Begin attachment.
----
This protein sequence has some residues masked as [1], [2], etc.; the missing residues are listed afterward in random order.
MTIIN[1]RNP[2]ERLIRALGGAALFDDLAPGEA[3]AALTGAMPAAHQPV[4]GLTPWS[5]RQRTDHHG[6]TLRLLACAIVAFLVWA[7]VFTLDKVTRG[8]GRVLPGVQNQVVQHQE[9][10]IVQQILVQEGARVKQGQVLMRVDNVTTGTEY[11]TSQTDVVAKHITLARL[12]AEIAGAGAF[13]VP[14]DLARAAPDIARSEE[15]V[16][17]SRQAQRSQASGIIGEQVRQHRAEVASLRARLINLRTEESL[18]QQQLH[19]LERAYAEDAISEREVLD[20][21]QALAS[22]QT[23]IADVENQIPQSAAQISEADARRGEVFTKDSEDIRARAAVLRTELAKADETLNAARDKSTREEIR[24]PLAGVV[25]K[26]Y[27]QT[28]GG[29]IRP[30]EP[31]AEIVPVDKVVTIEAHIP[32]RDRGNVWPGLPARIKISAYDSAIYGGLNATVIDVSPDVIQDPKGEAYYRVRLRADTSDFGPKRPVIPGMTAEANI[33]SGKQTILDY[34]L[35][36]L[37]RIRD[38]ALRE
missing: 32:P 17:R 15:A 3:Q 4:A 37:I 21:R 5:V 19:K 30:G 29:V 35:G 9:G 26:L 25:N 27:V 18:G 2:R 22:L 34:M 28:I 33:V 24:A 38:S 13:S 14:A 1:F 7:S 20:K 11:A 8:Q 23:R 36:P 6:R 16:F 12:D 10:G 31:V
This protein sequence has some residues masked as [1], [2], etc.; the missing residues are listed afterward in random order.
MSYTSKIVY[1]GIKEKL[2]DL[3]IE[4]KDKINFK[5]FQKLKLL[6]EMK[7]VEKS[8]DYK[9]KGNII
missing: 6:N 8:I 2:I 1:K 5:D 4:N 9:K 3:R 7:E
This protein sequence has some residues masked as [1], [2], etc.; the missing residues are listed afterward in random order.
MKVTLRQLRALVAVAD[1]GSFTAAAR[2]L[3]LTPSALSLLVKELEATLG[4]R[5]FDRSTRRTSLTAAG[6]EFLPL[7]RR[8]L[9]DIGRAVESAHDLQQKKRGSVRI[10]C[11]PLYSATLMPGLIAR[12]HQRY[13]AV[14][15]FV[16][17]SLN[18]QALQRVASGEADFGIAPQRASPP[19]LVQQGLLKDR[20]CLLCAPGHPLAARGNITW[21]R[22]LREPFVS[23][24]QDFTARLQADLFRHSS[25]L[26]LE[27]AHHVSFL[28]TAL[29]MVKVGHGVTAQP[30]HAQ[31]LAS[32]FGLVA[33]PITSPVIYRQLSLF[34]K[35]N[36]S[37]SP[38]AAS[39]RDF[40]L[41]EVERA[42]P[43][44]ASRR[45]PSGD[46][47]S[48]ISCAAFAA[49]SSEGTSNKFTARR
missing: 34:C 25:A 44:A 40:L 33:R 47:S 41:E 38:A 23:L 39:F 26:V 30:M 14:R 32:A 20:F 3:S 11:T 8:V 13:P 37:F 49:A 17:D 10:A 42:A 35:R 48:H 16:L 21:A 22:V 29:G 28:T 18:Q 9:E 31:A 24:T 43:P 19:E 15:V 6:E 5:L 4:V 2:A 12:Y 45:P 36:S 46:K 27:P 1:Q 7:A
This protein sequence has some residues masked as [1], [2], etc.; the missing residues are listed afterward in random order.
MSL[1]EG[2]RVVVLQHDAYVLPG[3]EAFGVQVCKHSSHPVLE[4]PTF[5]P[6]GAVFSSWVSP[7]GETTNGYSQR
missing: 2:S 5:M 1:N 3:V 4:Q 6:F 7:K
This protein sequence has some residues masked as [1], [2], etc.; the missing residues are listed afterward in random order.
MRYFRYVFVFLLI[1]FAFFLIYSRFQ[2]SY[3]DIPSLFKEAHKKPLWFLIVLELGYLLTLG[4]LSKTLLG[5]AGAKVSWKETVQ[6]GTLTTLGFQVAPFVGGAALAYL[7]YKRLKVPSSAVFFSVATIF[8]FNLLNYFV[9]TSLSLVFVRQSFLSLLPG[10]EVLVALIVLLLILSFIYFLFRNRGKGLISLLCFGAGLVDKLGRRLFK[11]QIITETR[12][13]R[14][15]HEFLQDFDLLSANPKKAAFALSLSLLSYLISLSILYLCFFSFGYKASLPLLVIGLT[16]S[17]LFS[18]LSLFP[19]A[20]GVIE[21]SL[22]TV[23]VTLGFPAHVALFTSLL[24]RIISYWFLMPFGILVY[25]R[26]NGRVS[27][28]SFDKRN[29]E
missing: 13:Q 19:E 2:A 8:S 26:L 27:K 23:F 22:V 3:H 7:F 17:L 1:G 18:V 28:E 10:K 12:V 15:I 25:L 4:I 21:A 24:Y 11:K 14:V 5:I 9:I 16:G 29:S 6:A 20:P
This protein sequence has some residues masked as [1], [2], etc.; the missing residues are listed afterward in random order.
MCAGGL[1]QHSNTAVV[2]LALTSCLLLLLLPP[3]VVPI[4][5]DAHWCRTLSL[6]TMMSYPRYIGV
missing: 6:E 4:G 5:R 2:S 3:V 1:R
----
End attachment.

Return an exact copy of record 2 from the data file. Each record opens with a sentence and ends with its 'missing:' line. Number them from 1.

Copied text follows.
This protein sequence has some residues masked as [1], [2], etc.; the missing residues are listed afterward in random order.
MSYTSKIVY[1]GIKEKL[2]DL[3]IE[4]KDKINFK[5]FQKLKLL[6]EMK[7]VEKS[8]DYK[9]KGNII
missing: 6:N 8:I 2:I 1:K 5:D 4:N 9:K 3:R 7:E